Energy poverty in Belgium

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Bartiaux, F. (2020). Energy poverty in Belgium. EP-pedia, ENGAGER COST Action

In Belgium, the topic of energy poverty is rather well known in the public thanks to communications from non-governmental associations dedicated to poverty alleviation in general or to energy poverty in particular.

Energy poverty is rather high in the country, for several reasons. The building stock is old: in Flanders, 68.9% of the buildings were built before 1981, in Wallonia, 79.4% and in the Brussels Region, 93.5%. Stated otherwise, in 2011, 23% of Belgium's population lived in a dwelling built before 1919 (STATBEL 2018). This old building stock is poorly insulated. It has been estimated that 99% of the houses and 95% of the apartments do not comply with the 2050 energy norms (Recticel Insulation 2020). The Brussels Region has a much higher proportion of apartments (78%) than the other two regions (23% and 20% in Flanders and in Wallonia, respectively). In Flanders and Wallonia, most dwellings are owner-occupied (70% and 64.5% respectively for dwellings built before 2006), but the reverse is true in the Brussels Region (38% owner-occupied, STATBEL 2018), which may further hinder energy retrofits there.

Belgium has no official definition of energy poverty. Therefore, there is a wide range of estimates of the proportions of households in energy poverty, varying according to the definition and proxy used. Based on EU statistics on income and living conditions (EU-SILC) data, between 2004 and 2016, 4% to 6% of households reported arrears on their utility bills in the prior twelve months. So-called “objective” measures indicate that in 2013, 14% of households in Belgium were deemed to be in energy poverty because they spent too high a proportion of their income on energy bills (overconsumption supposedly due to energy inefficient housing), and a further 4.6% because of their underconsumption of energy, with a 0.1% of households belonging to both of these two categories (Meyer et al., 2018: 280). Even small, this latter proportion questions these estimations.

Based on the Belgian 2009 data from the Generation and Gender Programme (GGP) and with another definition of energy poverty, Bartiaux et al. (2018: 1226) estimate that 10.3% of Belgium's households were in energy poverty in 2009. They form a heterogeneous category: 58% live in urban areas, 42% own their dwelling, 30% are below the poverty threshold; half have at least 12 years of schooling with the corresponding diplomas; 43% live alone while 14% are lone-parent families. Sixty percent of the respondents of these energy-poor households are women.

Policies against energy poverty are varied but the complex institutional structure of Belgium makes it difficult to define and implement a policy targeting households in energy poverty: social action (including the management of households’ debts) is a federal matter, usually implemented at the municipal level with some room for manoeuvre, whereas policies targeting housing and energy savings are regional matters. For example, subsidies for energy retrofitting a private dwelling vary from one region to another, while the conditions required to qualify for a social tariff for electricity and for gas are decided at the federal level, but regions may add (and pay for) other categories of beneficiaries. Unlike the Flemish and Walloon Regions, the Brussels Region has decided to have no prepayment meters. Energy-poor persons having a prepayment meter, either for electricity, or for gas, or both, curtail their energy consumption for heating, cooking, or showering, and live in anxiety of being disconnected; some feel stigma when reloading the prepayment meter in public space (Baudaux et al., 2019: 57-68).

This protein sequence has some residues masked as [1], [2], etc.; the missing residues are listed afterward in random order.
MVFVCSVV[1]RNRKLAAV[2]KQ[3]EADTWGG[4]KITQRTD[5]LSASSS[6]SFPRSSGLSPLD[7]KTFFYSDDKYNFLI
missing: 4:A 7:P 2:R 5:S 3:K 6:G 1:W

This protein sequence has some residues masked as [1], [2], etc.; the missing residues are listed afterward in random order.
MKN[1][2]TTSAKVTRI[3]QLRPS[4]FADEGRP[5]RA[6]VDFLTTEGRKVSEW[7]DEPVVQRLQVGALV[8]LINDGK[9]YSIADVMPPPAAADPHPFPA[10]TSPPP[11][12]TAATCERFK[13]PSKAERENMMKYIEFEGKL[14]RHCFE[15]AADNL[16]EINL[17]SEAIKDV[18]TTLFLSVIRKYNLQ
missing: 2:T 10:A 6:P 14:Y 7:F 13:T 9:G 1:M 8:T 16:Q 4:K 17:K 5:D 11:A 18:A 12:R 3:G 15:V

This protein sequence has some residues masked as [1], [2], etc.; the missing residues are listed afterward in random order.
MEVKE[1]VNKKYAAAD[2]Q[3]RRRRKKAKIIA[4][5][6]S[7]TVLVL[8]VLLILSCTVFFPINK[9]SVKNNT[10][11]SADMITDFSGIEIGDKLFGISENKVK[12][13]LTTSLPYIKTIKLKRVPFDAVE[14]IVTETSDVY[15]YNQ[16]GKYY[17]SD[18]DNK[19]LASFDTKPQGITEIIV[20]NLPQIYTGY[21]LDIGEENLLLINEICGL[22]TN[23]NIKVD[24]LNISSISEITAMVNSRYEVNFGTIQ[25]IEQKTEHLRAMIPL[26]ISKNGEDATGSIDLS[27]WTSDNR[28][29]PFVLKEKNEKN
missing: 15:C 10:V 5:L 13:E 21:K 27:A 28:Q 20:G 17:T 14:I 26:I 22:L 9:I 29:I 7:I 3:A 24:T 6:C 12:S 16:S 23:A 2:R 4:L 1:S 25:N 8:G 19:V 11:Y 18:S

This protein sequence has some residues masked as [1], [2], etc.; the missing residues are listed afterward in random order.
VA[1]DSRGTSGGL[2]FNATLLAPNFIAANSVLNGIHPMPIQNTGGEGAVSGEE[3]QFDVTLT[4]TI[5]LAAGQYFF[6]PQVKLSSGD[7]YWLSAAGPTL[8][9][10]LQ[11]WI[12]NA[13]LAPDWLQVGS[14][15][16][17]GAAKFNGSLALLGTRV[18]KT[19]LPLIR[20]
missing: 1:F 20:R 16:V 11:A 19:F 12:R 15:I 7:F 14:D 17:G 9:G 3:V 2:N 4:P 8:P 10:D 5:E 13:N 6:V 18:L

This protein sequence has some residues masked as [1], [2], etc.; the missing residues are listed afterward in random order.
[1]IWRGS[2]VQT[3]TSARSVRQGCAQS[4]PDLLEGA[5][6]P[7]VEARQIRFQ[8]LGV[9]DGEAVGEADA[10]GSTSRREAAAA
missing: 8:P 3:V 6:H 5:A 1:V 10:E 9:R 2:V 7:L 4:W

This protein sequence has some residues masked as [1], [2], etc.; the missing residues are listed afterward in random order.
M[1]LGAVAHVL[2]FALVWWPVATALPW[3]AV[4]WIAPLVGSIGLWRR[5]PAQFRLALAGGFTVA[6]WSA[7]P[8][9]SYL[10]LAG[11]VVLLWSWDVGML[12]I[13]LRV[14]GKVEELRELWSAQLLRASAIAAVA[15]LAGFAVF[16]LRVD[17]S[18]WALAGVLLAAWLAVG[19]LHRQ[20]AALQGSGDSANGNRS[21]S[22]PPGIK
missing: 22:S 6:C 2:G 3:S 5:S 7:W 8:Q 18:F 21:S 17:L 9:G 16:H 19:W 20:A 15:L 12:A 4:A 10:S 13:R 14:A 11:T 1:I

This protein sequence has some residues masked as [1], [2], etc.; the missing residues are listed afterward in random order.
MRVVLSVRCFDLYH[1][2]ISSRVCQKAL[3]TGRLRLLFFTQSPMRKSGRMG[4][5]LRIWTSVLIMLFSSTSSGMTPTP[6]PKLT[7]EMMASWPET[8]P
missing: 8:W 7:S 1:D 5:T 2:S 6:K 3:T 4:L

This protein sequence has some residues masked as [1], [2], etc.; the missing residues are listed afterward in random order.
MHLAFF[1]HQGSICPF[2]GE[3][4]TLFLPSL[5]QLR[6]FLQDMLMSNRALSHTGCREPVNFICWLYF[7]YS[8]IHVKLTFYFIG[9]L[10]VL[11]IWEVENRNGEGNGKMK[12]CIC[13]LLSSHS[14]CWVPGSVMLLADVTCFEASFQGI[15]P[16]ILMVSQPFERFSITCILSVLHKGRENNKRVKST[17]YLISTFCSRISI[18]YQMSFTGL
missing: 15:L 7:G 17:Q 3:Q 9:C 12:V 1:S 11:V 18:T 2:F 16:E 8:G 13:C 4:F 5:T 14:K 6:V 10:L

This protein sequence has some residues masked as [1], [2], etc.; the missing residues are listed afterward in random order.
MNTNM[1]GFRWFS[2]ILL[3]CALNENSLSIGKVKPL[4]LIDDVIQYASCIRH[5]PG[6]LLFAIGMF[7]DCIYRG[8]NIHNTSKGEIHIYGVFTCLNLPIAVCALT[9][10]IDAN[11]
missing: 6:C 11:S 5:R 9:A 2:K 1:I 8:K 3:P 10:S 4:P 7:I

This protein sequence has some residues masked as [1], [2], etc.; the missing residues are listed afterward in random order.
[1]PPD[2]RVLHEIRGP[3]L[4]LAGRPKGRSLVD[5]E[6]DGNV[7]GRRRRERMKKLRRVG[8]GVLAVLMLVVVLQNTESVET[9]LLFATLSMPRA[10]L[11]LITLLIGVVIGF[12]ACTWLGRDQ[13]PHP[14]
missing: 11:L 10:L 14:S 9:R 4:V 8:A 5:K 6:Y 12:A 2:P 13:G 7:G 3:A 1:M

Baudaux, A., Coene, J., Delbeke, B., Bartiaux, F., Sibeni, A., Fournier, F., Heymans, É., Oosterlynck, S., & Lahaye, W. (2019). Living in energy poverty: a qualitative approach. In Bartiaux, F. (ed.) (2019). Generation and Gender Energy Deprivation: Realities and Social Policies. Brussels: Belgian Science Policy.

Bartiaux, F., Vandeschrick, C., Moezzi, M., & Frogneux, N. (2018). Energy justice, unequal access to affordable warmth, and capability deprivation: A quantitative analysis for Belgium. Applied energy, 225, 1219-1233. doi:

Meyer, S., Laurence, H., Bart, D., Middlemiss, L., & Maréchal, K. (2018). Capturing the multifaceted nature of energy poverty: Lessons from Belgium. Energy research & social science, 40, 273-283.doi:

Recticel Insulation. (2020). Baromètre de l’isolation.

STATBEL. (2015). Fichiers téléchargeables concernant des données sur les logements et le marché du travail par secteur statistique.